For each case, we determined whether the foreign state defeated the insurgency militarily; identified what strategy the foreign state used; noted whether the foreign state significantly altered its counterinsurgency strategy midconflict; and determined whether these strategic switches were consistent with the hearts-and-minds approach, or to use the technical term, a population-centric counterinsurgency strategy. Additionally, we examined the duration of each conflict and noted the point at which a change in strategy occurred.

By the broadest metric -- the rate of success across the entire pool -- militaries succeeded about 60 percent of the time. After World War II, this rate dropped to 48 percent. Given these raw estimates, the prospects for success in Afghanistan appear rather grim, worse than a coin toss.

Yet this initial assessment fails to incorporate the dynamic nature of counterinsurgency warfare. In the post-1946 period, if militaries altered their strategies during a war, the chance of success improved to 55 percent, an example of which is the successful switch in British strategy during the 1952-1960 Mau Mau rebellion in Kenya. If foreign states did not alter their strategies in the face of recalcitrant insurgents, however, the rate of success fell to 38 percent. Thus, though strategy changes do not serve as silver bullets, they do improve the odds of success significantly -- while a failure to adapt strategically reduces them.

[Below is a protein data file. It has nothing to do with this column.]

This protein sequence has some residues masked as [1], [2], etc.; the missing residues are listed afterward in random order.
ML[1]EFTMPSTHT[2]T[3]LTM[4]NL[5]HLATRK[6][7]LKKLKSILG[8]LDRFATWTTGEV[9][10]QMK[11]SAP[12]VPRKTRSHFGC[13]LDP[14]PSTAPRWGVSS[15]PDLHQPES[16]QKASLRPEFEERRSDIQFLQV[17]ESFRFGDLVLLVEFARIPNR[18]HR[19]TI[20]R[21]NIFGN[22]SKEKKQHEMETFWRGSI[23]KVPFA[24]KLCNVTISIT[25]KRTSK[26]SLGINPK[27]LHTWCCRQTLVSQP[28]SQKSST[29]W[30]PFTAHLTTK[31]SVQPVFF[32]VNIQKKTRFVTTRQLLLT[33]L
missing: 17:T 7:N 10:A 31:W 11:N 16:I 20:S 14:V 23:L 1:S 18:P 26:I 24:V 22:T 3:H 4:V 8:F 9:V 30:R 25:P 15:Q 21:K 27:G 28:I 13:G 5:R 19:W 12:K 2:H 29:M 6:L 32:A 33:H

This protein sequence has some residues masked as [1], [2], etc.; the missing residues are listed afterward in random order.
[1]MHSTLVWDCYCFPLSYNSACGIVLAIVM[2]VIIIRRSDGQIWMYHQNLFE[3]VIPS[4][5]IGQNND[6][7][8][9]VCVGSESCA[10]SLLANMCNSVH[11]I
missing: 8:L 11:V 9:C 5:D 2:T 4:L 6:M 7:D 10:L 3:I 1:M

What of switches to hearts-and-minds strategies? During the entire 20th century, their adoption resulted in a rate of military success of 75 percent. After World War II, such strategies won in two-thirds of conflicts -- again, an improvement on the norm.

Our data also enabled us to analyze the length of time occurring between the strategy shift and the end of a conflict -- a key part of the current political debate in Washington. Counterinsurgents that changed to a strategy other than hearts and minds generated conflict durations of about five years from the time of the strategy switch to the end of the conflict. Unsurprisingly, switching to a hearts-and-minds-based strategy requires a significantly longer commitment -- approximately nine years.